Governor Dannel P. Malloy has directed U.S. and State of Connecticut flags to be lowered to half-staff from sunrise to sunset on Thursday, December 14, in remembrance of the 20 children and six adults who were killed on 12/14....Read Full Article
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HARTFORD— Governor Dannel P. Malloy announced December 6 that he is directing U.S. and State of Connecticut flags to be lowered to half-staff from sunrise to sunset on Thursday, December 7, 2017, in recognition of National Pearl Harbor Remembrance Day. The national observation honors the lives lost in the attack on Pearl Harbor in 1941. Accordingly, since no flag should fly higher than the U.S. flag, all other flags — including state, municipal, corporate, or otherwise — should also be lowered during this same duration of time.
In addition, the Governor announced that the Pearl Harbor Memorial Bridge in New Haven — informally known as the Q Bridge — will be illuminated in red, white, and blue lights on the evenings of Wednesday, December 6 and Thursday, December 7, in observation of the remembrance. Beacons will project light upward from the bridge towers from sunset until 1 am during those nights. The bridge is named in honor of those who served during the attack on Pearl Harbor.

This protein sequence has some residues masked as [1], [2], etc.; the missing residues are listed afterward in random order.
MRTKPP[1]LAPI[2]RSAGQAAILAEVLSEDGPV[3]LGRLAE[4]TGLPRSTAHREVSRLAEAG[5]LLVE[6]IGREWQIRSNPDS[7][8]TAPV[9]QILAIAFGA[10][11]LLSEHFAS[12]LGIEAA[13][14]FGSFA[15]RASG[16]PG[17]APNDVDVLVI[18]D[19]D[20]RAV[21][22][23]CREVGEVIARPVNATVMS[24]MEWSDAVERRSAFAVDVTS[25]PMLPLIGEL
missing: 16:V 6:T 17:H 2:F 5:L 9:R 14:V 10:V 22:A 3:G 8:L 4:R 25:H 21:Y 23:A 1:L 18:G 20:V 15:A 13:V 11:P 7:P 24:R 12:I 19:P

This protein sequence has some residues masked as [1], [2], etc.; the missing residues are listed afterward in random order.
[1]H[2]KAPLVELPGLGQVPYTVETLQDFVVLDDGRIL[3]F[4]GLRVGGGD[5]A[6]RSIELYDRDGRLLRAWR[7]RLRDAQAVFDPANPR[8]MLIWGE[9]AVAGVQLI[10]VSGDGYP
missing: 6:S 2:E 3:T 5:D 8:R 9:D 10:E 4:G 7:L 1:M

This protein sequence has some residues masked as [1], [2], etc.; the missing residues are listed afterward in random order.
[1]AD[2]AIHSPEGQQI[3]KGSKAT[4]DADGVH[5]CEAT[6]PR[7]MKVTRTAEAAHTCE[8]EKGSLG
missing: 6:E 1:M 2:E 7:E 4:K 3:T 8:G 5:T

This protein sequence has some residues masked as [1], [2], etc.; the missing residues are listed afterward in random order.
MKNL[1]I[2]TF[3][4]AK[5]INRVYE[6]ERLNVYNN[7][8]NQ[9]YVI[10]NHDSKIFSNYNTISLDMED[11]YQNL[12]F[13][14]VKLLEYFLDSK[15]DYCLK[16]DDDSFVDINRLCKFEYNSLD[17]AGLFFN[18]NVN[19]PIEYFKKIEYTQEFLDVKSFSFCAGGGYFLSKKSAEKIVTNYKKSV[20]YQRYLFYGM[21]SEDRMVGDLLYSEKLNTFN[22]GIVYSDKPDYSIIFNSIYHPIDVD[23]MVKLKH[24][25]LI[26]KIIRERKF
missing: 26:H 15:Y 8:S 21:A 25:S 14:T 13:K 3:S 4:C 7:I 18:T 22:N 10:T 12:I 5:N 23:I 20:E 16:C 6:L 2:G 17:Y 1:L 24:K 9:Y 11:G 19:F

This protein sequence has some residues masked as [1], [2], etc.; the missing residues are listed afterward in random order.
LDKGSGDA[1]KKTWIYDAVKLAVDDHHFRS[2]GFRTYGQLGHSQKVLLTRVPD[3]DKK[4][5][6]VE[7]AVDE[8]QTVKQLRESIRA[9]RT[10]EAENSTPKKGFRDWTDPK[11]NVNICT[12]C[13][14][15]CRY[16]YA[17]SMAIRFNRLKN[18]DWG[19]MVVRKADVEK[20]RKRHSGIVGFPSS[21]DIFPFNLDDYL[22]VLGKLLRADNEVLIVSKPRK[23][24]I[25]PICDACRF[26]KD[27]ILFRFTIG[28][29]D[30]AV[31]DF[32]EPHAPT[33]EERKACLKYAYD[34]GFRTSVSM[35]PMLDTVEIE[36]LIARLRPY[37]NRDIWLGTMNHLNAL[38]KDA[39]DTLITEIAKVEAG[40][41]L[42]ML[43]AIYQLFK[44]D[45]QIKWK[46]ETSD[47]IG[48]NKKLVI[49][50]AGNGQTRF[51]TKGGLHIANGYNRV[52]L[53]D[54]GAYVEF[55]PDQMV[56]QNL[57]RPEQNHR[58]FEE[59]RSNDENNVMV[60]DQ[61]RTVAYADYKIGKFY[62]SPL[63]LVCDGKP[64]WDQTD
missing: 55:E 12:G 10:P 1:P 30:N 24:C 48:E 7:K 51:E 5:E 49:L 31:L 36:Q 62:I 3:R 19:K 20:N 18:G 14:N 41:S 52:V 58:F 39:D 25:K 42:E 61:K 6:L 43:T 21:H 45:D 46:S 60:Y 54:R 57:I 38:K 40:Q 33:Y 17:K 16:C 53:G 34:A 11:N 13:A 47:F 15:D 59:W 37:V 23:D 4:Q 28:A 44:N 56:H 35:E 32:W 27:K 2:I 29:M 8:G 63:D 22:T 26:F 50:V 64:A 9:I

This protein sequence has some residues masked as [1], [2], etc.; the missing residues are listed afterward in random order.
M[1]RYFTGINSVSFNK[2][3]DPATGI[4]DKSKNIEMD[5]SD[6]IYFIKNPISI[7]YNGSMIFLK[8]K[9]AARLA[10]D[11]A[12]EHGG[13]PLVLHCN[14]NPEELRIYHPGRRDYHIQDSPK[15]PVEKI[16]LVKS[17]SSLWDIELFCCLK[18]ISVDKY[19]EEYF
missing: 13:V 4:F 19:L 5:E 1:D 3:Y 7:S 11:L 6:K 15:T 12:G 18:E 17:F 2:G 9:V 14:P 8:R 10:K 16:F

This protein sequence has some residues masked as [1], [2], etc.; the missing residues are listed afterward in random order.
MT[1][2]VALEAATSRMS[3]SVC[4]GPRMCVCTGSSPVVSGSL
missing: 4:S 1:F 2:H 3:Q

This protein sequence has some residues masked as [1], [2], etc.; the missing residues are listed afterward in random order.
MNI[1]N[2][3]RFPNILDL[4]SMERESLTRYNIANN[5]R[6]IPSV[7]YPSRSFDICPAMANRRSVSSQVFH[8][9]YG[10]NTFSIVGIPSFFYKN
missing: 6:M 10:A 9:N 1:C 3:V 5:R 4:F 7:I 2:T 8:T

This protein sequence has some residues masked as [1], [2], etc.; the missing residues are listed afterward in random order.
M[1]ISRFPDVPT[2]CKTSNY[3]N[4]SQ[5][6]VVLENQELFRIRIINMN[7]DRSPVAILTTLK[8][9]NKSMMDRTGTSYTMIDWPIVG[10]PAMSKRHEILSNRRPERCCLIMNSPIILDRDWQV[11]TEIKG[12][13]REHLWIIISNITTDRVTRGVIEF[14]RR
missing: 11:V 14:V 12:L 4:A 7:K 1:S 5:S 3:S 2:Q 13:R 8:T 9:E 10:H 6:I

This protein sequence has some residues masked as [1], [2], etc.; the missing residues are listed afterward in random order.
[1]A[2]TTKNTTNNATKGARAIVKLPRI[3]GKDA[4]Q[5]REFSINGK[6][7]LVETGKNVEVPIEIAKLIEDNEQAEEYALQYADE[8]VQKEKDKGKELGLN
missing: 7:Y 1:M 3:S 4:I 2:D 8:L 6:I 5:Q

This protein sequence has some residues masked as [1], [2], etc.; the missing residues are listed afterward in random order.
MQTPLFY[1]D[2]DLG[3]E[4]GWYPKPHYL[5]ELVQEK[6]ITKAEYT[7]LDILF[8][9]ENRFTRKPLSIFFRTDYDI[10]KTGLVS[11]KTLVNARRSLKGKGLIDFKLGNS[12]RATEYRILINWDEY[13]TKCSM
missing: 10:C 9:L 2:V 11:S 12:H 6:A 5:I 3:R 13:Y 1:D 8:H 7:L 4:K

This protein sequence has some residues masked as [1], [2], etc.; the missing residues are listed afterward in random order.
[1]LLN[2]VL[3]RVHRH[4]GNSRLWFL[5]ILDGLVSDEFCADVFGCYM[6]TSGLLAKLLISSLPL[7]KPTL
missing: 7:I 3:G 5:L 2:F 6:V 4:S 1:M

“The battle at Pearl Harbor was one of the darkest days in American history and reminds us of the tremendous sacrifices that our troops and their families make in service to our country,” Governor Malloy said. “Over 2,400 people — both military and civilian — lost their lives in the attack on that day in 1941 and we continue to honor their bravery and heroism. This day of remembrance is also an opportunity to thank all those who served our country during World War II, courageously responding to the call of duty. And our prayers continue to be with members of the military who are currently deployed around the world — we hope for their safe and speedy return and thank them for their service.”
“On December 7, we honor the countless acts of courage and sacrifice that took place at Pearl Harbor and in the years of war that followed,” Lt. Governor Nancy Wyman said. “We are grateful for all our military heroes and commit ourselves to upholding the principles of freedom and democracy for which they fought.”